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Alex Teach Image
Alex Teach Image
Sarge was staring at me when I entered the team office. It wasn’t ominous; getting a notification “to see the captain, I have no idea why,” THAT is “ominous,” but this was definitely curious. (I made a mental note not to produce a mid-line-up speech fart for comic effect as I’d planned just moments ago.)
Nearly all shift sergeants are the same at the start of the shift: They’re buried in a computer screen getting line-up information or entering stats from the day before, tasks they relish as much as digging a large hole with their hands. So if they’re making eye contact with you for more than two seconds? You are officially a blip on their radar, and situational awareness (and not farting) is paramount.
“I got a complaint from last night,” Sgt. Ike said. On cue, myself and the other three officers in that room began to simultaneously detail the impossibility of aberrant behavior on our part, immediately proceeding into telegraphing this shock and hurt with hand gestures and gyrations, palms upraised and mustering every ounce of righteous indignation we had, and we were doing so all at once in a ballet of denial. It was like muscle memory, autopilot, and we hadn’t heard one specific fact.
He raised a hand to indicate a “stop” and continued. “Relax. There’s no name attached to this, but apparently someone decided to play the sound of baby’s crying on their PA speaker while they drove through the Courts at 3 or 4 a.m.” He paused ever so briefly, maintained eye contact with me, and said “Again.”
The others sensed the narrowing of the suspect list and grew quiet (or at least lowered their volume) and began finding something interesting on their phones, the floor, or just stood there smiling and staring at me with big toothy grins. As long as it’s not a lawsuit or a serious part-one offense (the cop equivalent of an in-house felony), it’s funny when your buddy gets in trouble. Just a little funny, of course.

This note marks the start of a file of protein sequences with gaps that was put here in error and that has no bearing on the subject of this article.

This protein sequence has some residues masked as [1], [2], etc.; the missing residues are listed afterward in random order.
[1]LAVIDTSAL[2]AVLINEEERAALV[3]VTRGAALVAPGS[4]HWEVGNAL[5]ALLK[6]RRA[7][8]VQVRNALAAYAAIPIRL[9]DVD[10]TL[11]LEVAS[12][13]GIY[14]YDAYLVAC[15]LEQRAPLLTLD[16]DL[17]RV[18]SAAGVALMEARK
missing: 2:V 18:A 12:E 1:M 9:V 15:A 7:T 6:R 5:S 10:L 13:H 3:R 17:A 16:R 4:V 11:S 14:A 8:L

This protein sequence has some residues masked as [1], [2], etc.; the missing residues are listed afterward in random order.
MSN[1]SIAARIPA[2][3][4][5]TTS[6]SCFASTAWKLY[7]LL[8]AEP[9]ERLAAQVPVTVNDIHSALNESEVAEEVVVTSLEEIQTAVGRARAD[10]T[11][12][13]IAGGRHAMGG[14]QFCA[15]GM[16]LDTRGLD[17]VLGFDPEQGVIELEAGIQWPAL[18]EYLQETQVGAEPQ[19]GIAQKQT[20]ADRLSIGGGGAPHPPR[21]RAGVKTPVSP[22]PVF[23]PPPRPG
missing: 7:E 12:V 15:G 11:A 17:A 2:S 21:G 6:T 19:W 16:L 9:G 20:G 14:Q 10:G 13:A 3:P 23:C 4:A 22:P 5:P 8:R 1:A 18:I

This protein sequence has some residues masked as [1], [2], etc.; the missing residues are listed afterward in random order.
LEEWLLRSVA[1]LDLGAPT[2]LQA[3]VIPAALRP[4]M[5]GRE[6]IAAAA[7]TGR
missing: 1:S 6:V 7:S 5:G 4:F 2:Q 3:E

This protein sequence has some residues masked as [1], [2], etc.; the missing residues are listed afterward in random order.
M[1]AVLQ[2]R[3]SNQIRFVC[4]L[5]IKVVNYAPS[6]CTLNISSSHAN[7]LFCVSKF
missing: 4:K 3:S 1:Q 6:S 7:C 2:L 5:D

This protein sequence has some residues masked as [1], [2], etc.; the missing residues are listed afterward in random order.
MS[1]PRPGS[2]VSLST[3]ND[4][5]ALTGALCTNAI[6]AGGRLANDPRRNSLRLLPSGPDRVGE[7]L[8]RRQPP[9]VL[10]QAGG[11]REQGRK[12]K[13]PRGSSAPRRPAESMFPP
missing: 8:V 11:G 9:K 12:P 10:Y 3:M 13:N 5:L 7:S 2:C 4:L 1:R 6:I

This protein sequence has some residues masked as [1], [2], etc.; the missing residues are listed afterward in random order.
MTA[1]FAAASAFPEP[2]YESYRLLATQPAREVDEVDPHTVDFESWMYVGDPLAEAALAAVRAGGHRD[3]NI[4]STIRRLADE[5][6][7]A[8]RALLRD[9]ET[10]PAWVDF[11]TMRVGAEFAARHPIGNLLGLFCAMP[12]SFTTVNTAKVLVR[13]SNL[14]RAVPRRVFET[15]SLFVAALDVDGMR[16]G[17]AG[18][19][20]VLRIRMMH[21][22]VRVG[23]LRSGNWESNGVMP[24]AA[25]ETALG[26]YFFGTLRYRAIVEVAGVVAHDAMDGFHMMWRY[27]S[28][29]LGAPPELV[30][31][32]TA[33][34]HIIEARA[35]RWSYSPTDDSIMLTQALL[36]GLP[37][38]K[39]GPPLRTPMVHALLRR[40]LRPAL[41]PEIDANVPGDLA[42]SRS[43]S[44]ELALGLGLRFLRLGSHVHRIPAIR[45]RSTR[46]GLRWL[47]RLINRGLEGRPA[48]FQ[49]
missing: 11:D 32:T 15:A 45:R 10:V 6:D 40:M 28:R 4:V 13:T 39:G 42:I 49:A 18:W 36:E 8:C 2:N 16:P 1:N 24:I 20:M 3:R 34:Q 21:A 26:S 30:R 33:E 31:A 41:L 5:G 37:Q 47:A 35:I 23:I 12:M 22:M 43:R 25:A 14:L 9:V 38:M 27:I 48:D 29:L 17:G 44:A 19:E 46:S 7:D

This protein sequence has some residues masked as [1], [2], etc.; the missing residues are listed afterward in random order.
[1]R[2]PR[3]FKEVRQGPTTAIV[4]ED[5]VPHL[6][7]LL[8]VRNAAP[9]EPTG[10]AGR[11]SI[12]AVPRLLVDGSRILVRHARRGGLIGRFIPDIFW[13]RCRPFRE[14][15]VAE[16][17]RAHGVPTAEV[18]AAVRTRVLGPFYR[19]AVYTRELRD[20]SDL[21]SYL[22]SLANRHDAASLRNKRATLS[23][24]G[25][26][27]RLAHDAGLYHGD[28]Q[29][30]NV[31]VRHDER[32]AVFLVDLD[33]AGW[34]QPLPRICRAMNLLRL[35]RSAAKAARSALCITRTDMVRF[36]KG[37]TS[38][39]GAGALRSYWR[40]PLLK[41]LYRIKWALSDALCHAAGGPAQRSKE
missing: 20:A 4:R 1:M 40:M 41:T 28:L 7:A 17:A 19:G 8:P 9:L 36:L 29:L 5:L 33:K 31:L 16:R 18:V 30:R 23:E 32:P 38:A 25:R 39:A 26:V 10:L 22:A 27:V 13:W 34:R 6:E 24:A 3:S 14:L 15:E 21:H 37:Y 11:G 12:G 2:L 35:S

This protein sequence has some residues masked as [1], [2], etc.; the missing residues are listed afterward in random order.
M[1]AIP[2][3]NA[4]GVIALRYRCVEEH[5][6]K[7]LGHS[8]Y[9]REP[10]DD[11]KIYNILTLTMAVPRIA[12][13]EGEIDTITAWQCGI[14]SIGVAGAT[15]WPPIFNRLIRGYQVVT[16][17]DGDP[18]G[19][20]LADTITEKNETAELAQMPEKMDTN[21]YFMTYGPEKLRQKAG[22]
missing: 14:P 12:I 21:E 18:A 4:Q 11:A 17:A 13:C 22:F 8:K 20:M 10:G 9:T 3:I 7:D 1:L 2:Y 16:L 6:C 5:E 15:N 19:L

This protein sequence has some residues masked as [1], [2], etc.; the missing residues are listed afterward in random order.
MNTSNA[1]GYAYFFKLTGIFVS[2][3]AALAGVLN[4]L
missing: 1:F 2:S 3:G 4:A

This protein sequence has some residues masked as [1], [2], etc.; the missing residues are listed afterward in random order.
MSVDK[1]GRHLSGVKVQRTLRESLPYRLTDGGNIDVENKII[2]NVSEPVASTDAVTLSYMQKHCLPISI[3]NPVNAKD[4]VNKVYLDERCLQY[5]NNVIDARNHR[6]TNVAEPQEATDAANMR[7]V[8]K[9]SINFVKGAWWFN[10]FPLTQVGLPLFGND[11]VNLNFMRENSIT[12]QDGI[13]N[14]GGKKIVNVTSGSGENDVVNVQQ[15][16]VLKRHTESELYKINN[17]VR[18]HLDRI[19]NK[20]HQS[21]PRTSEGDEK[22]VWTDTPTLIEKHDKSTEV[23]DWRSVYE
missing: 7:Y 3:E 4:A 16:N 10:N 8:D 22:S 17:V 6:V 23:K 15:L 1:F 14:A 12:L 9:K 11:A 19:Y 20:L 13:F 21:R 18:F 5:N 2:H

Now instead of gyrations, I took the tack of silent pondering, as if empathizing with the boss. An “I’m on your side” tactic that also doesn’t immediately deny or admit to the accusation. My head bobbed and my eyes narrowed, and I started a frown of deep thought.
“What the hell am I going to do with this kind of crap?” the Sarge said. “It’s not like you’re stabbing someone, but this is just…it’s just weird. Who does this?” It was rhetorical, so I decided to tread lightly.
“Sarge, I really think we’re making progress out there. Demetrius Talley’s in prison and no one’s replaced him yet. Packer over there,” I tilted my head towards the officer across the office, the origin of whose nickname is one I will never describe in these family-oriented pages, “had them square up on him a few days ago.”
This vague reference meant that “they” (the dominant gang operating out of the Courts) took an opportunity during a regular call to surround or get perilously close to the Cop Personal Space Zone in an effort to establish dominance in the Courts and inside their affiliation (to call them an “organization” would be giving them too much credit), and to test the boundaries of an officer as well. There is something special about being surrounded by ex- and future cons who are also likely better armed than you (never mind grossly outnumbering you) and on their home turf. Backup is a radio call away, but there is a 10,000-mile disconnect when you’re getting that ass beat and fighting to keep your pistol.
“They’re looking for a new boss in there and we’ve just been trying to…you know. Throw them off a little.”
“Well, it’s working,” Sarge said. “They are thrown off as f%&^. Now cut that shit out, all of you. It’s just…it’s just weird.” He visibly clicked a mouse button to proceed on, indicating the possibility of discipline had passed.
Shoulders imperceptibly relaxed, and business went back to normal. I let another few memos pass, and when the time was right—well, that gas I had earlier never truly went away.
For the second time this day, the Sarge just stared at me, and pointed to the door, jaw muscles beginning to flex.
Off to work.